Whether you own a small business, work for a large corporation, or simply keep digital records at home, your computer is a crucial place for storing data you need. Unfortunately, this information isn’t always safe from prying eyes, even tucked away inside your password-protected hard drive.
In fact, over the past five years, the number of reported security breaches has increased by a staggering 67 percent. With ransomware attacks occurring every 14 seconds in 2019 and doing billions of dollars worth of damage, it’s time to tighten security. Follow these cybersecurity tips to keep your computer safe and secure against the rising world of cybercrime in 2020.
Manage Your Passwords Wisely
Using a weak password is like handing your banking security information straight over to those trying to steal from you. Creating a strong, hard-to-crack password that’s memorable can be a challenge, but it’s quite possibly easier than you think. You don’t need a wild, random assortment of numbers, letters, and symbols to keep the hackers at bay - just a few tips:
- Use a password that you’ll remember, the more characters the more secure
- Don’t use predictable keyboard paths (such as “qwerty” or “12345”)
- Use a variety of character types, including at least one lowercase letter, one uppercase letter, a number and four symbols (excluding &%#@_)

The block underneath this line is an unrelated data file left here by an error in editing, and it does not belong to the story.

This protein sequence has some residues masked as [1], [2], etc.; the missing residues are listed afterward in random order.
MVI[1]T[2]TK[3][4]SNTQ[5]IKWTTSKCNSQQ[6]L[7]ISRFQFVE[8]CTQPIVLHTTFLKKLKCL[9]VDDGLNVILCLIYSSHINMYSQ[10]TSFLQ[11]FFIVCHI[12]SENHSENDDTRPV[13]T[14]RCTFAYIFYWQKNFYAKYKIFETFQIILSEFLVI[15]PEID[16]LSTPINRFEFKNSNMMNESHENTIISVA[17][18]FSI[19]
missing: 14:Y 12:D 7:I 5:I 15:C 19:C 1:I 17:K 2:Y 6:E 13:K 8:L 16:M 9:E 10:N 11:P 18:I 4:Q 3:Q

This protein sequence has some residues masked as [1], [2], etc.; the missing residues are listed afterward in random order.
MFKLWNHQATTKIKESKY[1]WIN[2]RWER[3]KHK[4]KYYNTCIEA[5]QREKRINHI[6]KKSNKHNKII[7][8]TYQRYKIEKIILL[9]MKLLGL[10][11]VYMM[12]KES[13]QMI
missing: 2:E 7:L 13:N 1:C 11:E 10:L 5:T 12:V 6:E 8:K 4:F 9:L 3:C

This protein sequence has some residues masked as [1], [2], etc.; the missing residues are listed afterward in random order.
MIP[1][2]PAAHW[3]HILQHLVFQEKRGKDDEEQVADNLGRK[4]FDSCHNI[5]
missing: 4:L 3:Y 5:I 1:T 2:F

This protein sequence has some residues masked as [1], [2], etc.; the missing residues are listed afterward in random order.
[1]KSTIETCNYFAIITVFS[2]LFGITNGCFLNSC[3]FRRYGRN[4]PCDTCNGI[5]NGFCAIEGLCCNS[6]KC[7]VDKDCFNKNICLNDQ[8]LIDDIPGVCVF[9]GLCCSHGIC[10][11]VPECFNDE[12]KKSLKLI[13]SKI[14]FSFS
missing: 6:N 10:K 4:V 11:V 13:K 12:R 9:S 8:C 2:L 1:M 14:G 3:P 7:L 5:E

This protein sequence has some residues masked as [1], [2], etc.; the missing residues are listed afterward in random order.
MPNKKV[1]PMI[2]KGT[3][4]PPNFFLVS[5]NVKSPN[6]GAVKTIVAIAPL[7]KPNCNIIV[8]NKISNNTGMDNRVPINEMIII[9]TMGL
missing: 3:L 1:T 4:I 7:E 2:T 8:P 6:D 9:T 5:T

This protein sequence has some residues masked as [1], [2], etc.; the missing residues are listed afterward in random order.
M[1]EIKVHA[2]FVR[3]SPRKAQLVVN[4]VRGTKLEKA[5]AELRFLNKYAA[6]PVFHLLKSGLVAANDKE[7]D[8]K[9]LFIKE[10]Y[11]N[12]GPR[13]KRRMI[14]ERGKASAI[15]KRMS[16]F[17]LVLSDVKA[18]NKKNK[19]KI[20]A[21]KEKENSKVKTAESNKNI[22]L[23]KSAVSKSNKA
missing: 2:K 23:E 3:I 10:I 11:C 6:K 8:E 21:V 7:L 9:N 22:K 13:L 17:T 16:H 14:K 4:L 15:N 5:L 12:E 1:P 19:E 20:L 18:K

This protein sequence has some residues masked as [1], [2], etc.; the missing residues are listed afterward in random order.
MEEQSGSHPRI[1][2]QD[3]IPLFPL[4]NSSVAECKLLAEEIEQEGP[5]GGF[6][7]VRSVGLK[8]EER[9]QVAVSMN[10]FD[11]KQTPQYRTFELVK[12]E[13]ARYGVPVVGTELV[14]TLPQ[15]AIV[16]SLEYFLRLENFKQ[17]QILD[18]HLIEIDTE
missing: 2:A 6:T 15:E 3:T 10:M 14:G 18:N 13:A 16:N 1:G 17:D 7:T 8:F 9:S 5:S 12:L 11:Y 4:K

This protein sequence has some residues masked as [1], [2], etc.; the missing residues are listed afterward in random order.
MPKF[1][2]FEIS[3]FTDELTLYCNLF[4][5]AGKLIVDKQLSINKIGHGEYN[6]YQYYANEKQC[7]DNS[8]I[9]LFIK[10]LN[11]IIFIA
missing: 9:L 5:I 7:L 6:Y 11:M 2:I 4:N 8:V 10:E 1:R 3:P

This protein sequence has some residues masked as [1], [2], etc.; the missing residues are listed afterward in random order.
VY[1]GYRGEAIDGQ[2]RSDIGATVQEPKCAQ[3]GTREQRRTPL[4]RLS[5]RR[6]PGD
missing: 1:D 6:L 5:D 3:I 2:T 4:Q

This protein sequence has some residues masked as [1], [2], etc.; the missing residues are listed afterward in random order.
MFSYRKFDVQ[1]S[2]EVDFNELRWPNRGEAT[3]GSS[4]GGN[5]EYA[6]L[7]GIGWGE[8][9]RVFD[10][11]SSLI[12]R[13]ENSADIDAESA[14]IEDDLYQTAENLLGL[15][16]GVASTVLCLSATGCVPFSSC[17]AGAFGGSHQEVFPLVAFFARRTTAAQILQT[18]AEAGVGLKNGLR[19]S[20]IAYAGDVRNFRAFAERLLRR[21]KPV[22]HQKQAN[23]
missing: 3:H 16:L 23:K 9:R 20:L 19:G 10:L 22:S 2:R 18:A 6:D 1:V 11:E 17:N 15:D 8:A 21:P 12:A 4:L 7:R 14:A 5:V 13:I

Furthermore, you’ll never want to use a password anywhere twice, and you’ll want to change your passwords at least once per year. This can make keeping up with your passwords a huge challenge, which is why using a secure password manager may be something you wish to consider.
Take Advantage of Two-Factor or Multifactor Authentication Options
Sometimes, taking more steps to sign in to your account is the best thing for your security. Two-factor authentication is a service that adds an additional layer of protection to your account, giving you more direct control over access. This sign-in method requires additional information aside from just your username and password, ranging from a PIN number sent to your personal mobile device or registered email address, to a fingerprint authentication. Multifactor methods use this same approach, but require even more information than the two-step authentication.
Install Updates as Soon as Possible
Outdated and unsupported software poses a serious security threat, as it can be exploited by cybercriminals to gain access to information on your computer. Updates are designed to close off these avenues of access from unwanted third parties and keep your information safe. Installing updates as soon as they come out is the best way to lessen the likelihood of encountering an issue due to outdated software. Set your computer to update automatically, use automatic updates on your browser, and be sure to keep extensions, such as flash and java, fully up to date.
Use a Firewall and an Antivirus Program
Even if you keep all of your software up to date, there are plenty of threats that can attempt to wiggle through cyberspace and into your hard drive. Using a reliable anti-virus software in conjunction with a firewall is perhaps the most effective way to fight a wide range of malicious cyber threats. A firewall filters the activity coming into your system, stopping malicious software and hackers before they get in. Meanwhile, antivirus systems capture any threats that do make it through your firewall. The antivirus quarantines and then deletes any threats on your machine, keeping your information safe. It’s a combo that’s hard to beat as long as you’re using both resources smartly. A few other key points to consider: